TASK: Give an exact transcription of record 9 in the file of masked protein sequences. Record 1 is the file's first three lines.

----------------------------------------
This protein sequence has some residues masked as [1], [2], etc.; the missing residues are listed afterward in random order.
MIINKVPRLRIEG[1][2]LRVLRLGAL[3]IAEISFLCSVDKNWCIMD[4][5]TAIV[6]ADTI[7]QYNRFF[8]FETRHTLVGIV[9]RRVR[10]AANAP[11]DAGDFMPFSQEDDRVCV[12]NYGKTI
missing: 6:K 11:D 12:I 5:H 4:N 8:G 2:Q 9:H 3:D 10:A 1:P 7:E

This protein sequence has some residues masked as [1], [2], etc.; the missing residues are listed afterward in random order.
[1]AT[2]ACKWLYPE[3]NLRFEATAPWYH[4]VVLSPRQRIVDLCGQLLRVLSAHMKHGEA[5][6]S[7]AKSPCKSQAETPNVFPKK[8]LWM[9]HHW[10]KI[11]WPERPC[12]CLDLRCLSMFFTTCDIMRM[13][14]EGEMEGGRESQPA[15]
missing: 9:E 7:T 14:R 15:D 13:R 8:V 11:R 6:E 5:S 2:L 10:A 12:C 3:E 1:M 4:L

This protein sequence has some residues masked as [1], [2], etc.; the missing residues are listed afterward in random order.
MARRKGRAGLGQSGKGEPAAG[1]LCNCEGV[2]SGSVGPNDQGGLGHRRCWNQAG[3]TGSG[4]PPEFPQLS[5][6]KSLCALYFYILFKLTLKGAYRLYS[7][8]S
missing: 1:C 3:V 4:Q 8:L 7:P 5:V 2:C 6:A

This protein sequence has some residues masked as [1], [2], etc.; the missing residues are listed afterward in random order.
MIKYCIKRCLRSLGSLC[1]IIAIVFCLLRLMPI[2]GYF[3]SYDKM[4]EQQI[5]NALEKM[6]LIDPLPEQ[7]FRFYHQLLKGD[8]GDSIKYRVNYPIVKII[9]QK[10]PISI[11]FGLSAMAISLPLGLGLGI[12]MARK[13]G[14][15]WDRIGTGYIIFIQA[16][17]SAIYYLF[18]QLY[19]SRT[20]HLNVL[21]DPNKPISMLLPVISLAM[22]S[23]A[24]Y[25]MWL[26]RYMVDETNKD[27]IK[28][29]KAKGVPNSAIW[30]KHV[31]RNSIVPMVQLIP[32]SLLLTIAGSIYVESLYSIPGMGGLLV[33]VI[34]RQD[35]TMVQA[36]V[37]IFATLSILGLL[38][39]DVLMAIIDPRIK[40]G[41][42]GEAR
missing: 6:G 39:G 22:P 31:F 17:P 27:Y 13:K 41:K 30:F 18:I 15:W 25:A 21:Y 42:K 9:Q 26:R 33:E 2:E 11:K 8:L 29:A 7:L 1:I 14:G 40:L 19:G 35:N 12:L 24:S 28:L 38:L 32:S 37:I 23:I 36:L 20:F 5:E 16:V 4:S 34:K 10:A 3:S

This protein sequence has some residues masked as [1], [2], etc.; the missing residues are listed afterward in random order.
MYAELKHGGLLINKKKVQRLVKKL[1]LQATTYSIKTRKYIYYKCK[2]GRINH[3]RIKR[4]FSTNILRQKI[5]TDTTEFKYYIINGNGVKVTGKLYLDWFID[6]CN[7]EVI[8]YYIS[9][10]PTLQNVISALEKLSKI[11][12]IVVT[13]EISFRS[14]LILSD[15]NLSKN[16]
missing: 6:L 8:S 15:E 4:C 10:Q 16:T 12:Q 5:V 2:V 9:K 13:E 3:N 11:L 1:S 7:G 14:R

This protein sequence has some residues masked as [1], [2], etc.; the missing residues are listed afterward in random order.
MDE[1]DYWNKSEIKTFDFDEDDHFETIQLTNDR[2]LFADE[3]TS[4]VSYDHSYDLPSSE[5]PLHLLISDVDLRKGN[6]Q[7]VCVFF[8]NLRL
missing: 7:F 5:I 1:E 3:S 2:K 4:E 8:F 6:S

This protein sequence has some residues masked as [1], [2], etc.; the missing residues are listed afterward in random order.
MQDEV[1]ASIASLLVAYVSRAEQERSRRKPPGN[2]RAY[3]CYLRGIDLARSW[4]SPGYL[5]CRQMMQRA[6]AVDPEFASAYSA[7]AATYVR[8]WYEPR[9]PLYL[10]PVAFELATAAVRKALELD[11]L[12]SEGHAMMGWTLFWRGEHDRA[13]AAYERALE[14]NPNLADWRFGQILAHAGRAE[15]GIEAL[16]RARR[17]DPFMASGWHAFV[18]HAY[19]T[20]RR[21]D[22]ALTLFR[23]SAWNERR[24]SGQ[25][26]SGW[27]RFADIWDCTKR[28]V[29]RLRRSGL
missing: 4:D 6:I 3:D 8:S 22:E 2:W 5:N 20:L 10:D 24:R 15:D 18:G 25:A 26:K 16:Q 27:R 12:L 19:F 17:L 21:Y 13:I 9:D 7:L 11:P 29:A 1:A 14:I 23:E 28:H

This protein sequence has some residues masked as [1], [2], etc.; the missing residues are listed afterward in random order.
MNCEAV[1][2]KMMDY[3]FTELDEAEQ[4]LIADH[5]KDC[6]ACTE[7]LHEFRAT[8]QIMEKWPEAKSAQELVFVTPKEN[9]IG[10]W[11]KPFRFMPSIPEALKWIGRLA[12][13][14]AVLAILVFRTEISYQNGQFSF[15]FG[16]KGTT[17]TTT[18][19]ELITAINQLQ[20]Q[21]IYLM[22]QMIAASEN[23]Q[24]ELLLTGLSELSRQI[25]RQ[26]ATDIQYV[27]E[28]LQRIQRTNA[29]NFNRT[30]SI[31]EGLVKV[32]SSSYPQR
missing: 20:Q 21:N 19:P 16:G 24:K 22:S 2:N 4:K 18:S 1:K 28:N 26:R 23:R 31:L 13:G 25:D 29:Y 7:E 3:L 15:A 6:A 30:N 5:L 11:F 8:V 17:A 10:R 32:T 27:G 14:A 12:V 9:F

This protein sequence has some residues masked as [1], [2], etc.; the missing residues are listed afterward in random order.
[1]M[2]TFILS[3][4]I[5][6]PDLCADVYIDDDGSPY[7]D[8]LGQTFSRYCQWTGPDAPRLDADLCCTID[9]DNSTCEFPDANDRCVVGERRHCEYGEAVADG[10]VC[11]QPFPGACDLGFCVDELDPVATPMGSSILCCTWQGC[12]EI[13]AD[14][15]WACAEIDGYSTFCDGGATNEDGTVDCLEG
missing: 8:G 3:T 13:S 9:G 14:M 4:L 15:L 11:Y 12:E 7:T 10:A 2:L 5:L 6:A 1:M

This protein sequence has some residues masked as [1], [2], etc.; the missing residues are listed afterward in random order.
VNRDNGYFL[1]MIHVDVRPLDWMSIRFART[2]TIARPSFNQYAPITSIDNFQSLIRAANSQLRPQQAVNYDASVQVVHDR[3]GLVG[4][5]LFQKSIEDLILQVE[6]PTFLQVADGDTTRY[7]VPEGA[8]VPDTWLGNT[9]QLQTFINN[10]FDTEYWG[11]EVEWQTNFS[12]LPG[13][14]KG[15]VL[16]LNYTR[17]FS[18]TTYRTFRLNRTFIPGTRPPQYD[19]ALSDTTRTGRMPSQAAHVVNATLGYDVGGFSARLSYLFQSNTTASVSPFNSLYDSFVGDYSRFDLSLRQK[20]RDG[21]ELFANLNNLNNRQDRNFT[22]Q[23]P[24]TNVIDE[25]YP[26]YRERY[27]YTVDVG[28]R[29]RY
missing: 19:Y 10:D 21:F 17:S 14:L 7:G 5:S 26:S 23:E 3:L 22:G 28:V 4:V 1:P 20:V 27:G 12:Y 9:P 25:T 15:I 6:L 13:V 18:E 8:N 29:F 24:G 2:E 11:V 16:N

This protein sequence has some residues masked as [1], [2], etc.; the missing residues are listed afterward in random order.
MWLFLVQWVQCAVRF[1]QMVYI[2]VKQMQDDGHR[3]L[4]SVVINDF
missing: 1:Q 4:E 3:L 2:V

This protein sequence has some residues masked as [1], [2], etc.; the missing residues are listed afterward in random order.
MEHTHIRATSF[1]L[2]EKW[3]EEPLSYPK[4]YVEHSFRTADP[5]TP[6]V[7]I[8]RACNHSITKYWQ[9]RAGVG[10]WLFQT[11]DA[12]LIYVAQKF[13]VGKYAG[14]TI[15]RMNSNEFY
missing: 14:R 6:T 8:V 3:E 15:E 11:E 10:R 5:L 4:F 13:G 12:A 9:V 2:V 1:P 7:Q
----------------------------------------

This protein sequence has some residues masked as [1], [2], etc.; the missing residues are listed afterward in random order.
[1]M[2]TFILS[3][4]I[5][6]PDLCADVYIDDDGSPY[7]D[8]LGQTFSRYCQWTGPDAPRLDADLCCTID[9]DNSTCEFPDANDRCVVGERRHCEYGEAVADG[10]VC[11]QPFPGACDLGFCVDELDPVATPMGSSILCCTWQGC[12]EI[13]AD[14][15]WACAEIDGYSTFCDGGATNEDGTVDCLEG
missing: 8:G 3:T 13:S 9:G 14:M 4:L 15:L 11:Y 12:E 7:T 10:A 2:L 5:L 6:A 1:M